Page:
Speed        260 km/h (161 mph)
Combat Radius        1,560 km (969 mi)
Armament:        Three 7.9 mm Browning MGs
Up to 800 kg (1,764 lb) bombs internally or 1 × torpedo externally.
Crew        4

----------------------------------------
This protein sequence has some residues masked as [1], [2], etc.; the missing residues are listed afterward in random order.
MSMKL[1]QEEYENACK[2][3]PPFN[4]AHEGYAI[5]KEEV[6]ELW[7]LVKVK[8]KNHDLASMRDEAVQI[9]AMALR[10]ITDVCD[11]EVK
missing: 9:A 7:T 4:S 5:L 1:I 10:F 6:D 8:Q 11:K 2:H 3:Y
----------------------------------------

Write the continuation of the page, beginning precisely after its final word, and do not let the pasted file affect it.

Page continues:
The Kit - This is the latest release in Pacific Crossroads’ line of 1/350 scale aircraft. Now I must insert a disclaimer here:  I wrote the English-language ship history for this kit and other Pacific Crossroad kits, both released and planned, as a service to Boris Mulenko and I am even acknowledged in the assembly instructions. As a matter of fact, the introduction to this review is that ship history verbatim. That is the extent of my involvement and I was not involved in any other aspect of the creation of this model kit. This kit comes with resin and photo-etch parts to build one aircraft and a decal sheet. The resin fuselage with the rudder and horizontal stabilizers is cast as one piece. The casting is good with recessed doors and window frames. You can see some faint evidence that the master appears to have been produced using rapid prototyping, but it is faint enough that is should be hidden under a coat of paint. There are some minor casting imperfections on the rudder that needs to be cleaned up. Also, because they are rather thin, the horizontal stabilizers are warped, curling up slightly. Fortunately another stabilizer assembly is provided as a separate part. The fuselage has slots on either side to fit the wings and this should make for a good strong joint.